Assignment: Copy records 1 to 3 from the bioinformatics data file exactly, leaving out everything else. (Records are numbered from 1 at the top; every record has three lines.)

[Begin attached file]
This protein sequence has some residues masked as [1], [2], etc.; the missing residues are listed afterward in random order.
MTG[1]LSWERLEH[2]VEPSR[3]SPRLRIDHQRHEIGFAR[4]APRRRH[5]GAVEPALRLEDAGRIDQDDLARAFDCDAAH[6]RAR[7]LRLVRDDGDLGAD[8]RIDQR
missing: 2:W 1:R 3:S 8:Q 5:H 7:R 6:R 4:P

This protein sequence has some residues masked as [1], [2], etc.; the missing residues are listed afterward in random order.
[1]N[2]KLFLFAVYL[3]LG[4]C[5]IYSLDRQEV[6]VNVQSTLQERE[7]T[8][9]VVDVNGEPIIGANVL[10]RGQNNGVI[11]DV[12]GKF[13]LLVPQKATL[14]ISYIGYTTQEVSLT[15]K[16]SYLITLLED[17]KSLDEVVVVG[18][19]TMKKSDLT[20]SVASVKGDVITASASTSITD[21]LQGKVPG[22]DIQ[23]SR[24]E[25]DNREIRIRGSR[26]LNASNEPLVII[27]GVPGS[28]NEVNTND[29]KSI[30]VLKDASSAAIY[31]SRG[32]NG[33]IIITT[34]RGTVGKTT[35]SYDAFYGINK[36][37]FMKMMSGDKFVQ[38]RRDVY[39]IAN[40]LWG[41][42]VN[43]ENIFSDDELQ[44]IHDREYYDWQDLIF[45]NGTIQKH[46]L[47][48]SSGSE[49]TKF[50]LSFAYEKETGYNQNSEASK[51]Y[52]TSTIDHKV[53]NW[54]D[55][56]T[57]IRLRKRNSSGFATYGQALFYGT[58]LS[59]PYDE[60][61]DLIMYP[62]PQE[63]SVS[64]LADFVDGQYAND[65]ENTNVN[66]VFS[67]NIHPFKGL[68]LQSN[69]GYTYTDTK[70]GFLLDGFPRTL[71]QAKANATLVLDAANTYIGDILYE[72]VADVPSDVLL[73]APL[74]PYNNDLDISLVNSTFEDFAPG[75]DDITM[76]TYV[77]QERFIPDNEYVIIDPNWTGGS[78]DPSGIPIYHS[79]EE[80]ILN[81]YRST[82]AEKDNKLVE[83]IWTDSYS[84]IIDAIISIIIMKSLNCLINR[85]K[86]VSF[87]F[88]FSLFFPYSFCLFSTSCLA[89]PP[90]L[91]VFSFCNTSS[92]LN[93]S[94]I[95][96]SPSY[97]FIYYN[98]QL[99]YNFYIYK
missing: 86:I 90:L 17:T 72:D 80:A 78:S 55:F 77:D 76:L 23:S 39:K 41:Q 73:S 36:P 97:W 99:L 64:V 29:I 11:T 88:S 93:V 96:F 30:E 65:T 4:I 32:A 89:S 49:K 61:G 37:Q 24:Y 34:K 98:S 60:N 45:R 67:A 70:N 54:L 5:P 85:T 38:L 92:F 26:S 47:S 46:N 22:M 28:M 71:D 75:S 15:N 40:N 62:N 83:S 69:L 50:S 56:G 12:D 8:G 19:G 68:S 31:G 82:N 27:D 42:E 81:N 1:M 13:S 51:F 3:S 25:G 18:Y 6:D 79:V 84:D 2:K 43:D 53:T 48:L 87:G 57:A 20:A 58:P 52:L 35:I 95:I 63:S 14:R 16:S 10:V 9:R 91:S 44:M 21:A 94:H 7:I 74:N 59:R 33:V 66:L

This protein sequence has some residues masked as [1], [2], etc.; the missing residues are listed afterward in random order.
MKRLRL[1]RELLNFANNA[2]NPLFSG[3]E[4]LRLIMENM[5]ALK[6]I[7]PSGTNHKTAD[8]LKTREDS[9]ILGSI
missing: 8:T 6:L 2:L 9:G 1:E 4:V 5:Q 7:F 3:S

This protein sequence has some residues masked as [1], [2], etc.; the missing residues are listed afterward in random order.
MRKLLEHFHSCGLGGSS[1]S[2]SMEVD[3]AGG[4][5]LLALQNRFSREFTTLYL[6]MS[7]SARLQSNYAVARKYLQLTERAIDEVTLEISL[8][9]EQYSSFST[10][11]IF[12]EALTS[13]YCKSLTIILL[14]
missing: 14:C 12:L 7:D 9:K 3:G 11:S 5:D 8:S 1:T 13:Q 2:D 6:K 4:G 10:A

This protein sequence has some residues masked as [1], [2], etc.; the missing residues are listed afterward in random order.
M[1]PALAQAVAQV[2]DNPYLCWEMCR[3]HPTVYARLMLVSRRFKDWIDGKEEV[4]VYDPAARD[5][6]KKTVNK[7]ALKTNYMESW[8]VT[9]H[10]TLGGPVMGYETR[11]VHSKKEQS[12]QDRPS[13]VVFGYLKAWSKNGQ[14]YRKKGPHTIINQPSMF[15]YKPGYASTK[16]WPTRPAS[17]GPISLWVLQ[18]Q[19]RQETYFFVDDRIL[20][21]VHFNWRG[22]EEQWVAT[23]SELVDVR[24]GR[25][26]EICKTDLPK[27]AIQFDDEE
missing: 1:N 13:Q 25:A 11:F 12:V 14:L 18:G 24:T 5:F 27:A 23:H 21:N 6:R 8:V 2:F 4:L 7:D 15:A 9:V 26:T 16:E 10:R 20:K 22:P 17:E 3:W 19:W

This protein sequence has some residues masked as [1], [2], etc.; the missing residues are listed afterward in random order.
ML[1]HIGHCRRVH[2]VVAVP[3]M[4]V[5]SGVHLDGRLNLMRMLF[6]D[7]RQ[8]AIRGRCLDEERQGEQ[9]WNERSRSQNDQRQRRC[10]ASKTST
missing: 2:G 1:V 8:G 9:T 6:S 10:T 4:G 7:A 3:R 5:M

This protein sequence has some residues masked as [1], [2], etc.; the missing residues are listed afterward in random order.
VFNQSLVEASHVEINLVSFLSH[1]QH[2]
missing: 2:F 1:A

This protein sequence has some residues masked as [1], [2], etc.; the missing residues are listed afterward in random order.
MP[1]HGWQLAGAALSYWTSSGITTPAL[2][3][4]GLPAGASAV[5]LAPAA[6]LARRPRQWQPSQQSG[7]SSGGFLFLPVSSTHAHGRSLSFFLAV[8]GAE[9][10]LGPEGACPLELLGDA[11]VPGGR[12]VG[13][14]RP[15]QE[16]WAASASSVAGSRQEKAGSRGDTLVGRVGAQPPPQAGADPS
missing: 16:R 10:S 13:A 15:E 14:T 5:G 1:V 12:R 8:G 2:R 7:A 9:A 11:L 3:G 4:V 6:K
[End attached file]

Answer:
This protein sequence has some residues masked as [1], [2], etc.; the missing residues are listed afterward in random order.
MTG[1]LSWERLEH[2]VEPSR[3]SPRLRIDHQRHEIGFAR[4]APRRRH[5]GAVEPALRLEDAGRIDQDDLARAFDCDAAH[6]RAR[7]LRLVRDDGDLGAD[8]RIDQR
missing: 2:W 1:R 3:S 8:Q 5:H 7:R 6:R 4:P

This protein sequence has some residues masked as [1], [2], etc.; the missing residues are listed afterward in random order.
[1]N[2]KLFLFAVYL[3]LG[4]C[5]IYSLDRQEV[6]VNVQSTLQERE[7]T[8][9]VVDVNGEPIIGANVL[10]RGQNNGVI[11]DV[12]GKF[13]LLVPQKATL[14]ISYIGYTTQEVSLT[15]K[16]SYLITLLED[17]KSLDEVVVVG[18][19]TMKKSDLT[20]SVASVKGDVITASASTSITD[21]LQGKVPG[22]DIQ[23]SR[24]E[25]DNREIRIRGSR[26]LNASNEPLVII[27]GVPGS[28]NEVNTND[29]KSI[30]VLKDASSAAIY[31]SRG[32]NG[33]IIITT[34]RGTVGKTT[35]SYDAFYGINK[36][37]FMKMMSGDKFVQ[38]RRDVY[39]IAN[40]LWG[41][42]VN[43]ENIFSDDELQ[44]IHDREYYDWQDLIF[45]NGTIQKH[46]L[47][48]SSGSE[49]TKF[50]LSFAYEKETGYNQNSEASK[51]Y[52]TSTIDHKV[53]NW[54]D[55][56]T[57]IRLRKRNSSGFATYGQALFYGT[58]LS[59]PYDE[60][61]DLIMYP[62]PQE[63]SVS[64]LADFVDGQYAND[65]ENTNVN[66]VFS[67]NIHPFKGL[68]LQSN[69]GYTYTDTK[70]GFLLDGFPRTL[71]QAKANATLVLDAANTYIGDILYE[72]VADVPSDVLL[73]APL[74]PYNNDLDISLVNSTFEDFAPG[75]DDITM[76]TYV[77]QERFIPDNEYVIIDPNWTGGS[78]DPSGIPIYHS[79]EE[80]ILN[81]YRST[82]AEKDNKLVE[83]IWTDSYS[84]IIDAIISIIIMKSLNCLINR[85]K[86]VSF[87]F[88]FSLFFPYSFCLFSTSCLA[89]PP[90]L[91]VFSFCNTSS[92]LN[93]S[94]I[95][96]SPSY[97]FIYYN[98]QL[99]YNFYIYK
missing: 86:I 90:L 17:T 72:D 80:A 78:S 55:F 77:D 76:L 23:S 39:K 41:Q 73:S 36:P 97:W 99:L 64:V 29:I 11:T 88:S 93:V 96:F 30:E 65:T 4:I 32:A 89:S 49:K 61:G 37:Q 24:Y 34:K 98:S 60:N 45:R 67:A 70:N 54:L 5:P 85:T 38:L 92:F 26:S 47:S 46:N 22:M 28:M 71:D 75:S 15:N 40:N 62:N 83:S 69:L 50:S 56:G 12:D 8:G 19:G 68:S 31:G 82:N 27:D 42:E 81:N 1:M 13:S 51:F 3:S 25:G 18:Y 6:D 79:V 84:D 2:K 43:D 53:T 48:L 87:G 57:A 20:A 58:P 52:L 35:I 95:I 63:S 14:R 16:S 10:V 9:R 91:S 44:M 21:A 94:H 7:I 74:N 59:R 33:V 66:L

This protein sequence has some residues masked as [1], [2], etc.; the missing residues are listed afterward in random order.
MKRLRL[1]RELLNFANNA[2]NPLFSG[3]E[4]LRLIMENM[5]ALK[6]I[7]PSGTNHKTAD[8]LKTREDS[9]ILGSI
missing: 8:T 6:L 2:L 9:G 1:E 4:V 5:Q 7:F 3:S